2002 – Trapped miners are rescued from Quecreek Mine

On July 24, 2002, a team of 18 miners in the Quecreek Mine (in Somerset County, Pennsylvania) accidentally broke through into an older, poorly documented mine. The second mine, the Saxman Coal Mine, was flooded, and the water quickly spread into the Quecreek Mine as well. Half of the miners escaped easily, but nine others were cut off by the rising flood.

After several days of drilling, all nine men were safely rescued on July 28, 2002, after five days underground. The men were suffering from starvation and exposure, but all of them were airlifted to hospitals, where they all made full recoveries. Only one of the nine men still works in a mine as of this writing.

Referenced in:
Quecreek — Buddy Miller
He Said Yes — John Larimer
Buried Alive — Dropkick Murphys
Quecreek Flood — Anaïs Mitchell

1965 – President Johnson announces the escalation of the Vietnam War

On July 28, 1965, President Lyndon B. Johnson announced an increase in the numbers of American troops deployed to Vietnam. From their prvious level of 75,000, another 50,000 troops were to be sent, bringing to total level to 125,000 – representing more than quintupling of American numbers from the end of 1964. By the end of 1965, numbers would have quintupled again, and American casualties would be running at over a thousand dead each month.

Johnson was acutely conscious of the importance of public opinion in the prosecution of the Vietnam War, and watched the polls closely. He made strong efforts to downplay the war, which were largely successful. At first. Only a few years later, backlash against the war would be enough to end Johnson’s political career.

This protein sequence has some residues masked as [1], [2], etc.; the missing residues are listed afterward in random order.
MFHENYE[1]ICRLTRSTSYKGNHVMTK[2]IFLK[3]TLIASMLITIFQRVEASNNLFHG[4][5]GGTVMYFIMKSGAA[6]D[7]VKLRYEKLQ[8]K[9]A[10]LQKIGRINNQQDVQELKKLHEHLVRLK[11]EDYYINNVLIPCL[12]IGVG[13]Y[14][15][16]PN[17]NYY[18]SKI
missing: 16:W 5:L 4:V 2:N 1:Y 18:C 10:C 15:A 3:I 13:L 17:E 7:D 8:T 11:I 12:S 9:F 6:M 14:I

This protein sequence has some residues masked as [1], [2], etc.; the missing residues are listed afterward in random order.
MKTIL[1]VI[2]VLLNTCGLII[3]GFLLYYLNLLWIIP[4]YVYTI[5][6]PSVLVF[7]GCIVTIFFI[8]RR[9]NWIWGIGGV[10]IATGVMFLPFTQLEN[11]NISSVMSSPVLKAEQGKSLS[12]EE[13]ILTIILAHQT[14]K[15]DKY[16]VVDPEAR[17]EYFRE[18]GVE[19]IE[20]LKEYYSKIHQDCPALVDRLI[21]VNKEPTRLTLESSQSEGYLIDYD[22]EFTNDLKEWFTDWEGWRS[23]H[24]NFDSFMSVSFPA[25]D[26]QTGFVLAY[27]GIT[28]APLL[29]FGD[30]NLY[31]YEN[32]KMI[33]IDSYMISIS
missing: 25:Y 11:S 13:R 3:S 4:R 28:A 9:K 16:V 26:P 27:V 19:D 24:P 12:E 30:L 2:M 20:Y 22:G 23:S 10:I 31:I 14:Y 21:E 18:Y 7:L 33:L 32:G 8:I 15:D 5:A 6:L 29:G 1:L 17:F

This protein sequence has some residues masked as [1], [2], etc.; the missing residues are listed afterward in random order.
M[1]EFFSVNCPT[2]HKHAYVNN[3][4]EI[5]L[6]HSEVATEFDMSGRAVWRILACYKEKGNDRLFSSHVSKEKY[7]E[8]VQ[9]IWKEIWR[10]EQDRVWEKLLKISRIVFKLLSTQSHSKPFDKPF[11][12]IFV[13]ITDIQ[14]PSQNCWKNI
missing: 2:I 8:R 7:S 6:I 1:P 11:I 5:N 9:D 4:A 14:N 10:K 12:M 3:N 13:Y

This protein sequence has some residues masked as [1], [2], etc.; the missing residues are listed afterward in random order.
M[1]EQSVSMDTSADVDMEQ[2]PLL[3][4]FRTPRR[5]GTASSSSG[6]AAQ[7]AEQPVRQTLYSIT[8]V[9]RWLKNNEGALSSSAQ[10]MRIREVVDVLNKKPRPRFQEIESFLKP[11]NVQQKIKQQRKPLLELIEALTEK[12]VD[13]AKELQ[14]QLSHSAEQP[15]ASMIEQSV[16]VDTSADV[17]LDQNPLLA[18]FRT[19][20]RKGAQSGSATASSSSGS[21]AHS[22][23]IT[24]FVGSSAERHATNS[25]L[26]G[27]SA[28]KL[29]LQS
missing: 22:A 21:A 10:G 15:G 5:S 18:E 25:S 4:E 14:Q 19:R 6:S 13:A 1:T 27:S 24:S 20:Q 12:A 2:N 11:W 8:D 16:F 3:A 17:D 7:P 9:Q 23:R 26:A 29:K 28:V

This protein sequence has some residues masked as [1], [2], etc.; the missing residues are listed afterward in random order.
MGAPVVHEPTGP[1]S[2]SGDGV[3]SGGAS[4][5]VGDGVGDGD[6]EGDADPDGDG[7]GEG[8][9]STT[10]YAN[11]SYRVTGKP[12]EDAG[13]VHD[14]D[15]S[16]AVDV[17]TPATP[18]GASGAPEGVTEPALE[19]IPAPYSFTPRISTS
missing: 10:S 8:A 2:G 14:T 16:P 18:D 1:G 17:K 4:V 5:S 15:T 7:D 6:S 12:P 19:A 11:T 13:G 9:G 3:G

Referenced in:

Send The Marines — Tom Lehrer

1750 — Johann Sebastian Bach dies

One of the best known and most loved composers of all time, Johann Sebastian Bach was 85 years old at the time of his death. In those years, he created such works as the Brandenburg Concertos, the Goldberg Variations, The Well-Tempered Clavier, the Mass in B minor, The Art of Fugue, and the famous Toccata and Fugue in D minor. Although he did not create any new forms, his works broadened and deepened the scope of existing forms.

After his death, several of his sons carried on his legacy as composers in their own right, notably Johann Christian Bach, Carl Philipp Emanuel Bach, Johann Christoph Friedrich Bach and Wilhelm Friedemann Bach. The Bach, it seems, did not stop here.

Referenced in:

Green Onions — The Blues Brothers

1914 — World War One begins

World War One was, according to the commonly held wisdom, unavoidable. The complex web of alliance and counter-alliance that bound the European powers to each other did make declarations of war on the part of each nation more or less inevitable once an inciting incident occurred.

That incident turned out to be the assassination of Archduke Franz Ferdinand on June 28, 1914. Over the next thirty days, declarations of war started one after another, in two opposed chains of political allies. On one side: Austria-Hungary, Germany and the Ottoman Empire. On the other side, the United Kingdom and its Commonwealth, France, Russia, Italy, Japan, and eventually, the USA as well.

It was the first truly worldwide war, fought in Europe, the Middle East, Africa, Asia and the Atlantic Ocean. World War One lasted for four years and a little under four months. It killed 16.5 million people, the greatest single toll of any conflict to that date, and despite the propaganda of the following years, it did not end wars.

Referenced in:

Children’s Crusade — Sting
No Man’s Land – Eric Bogle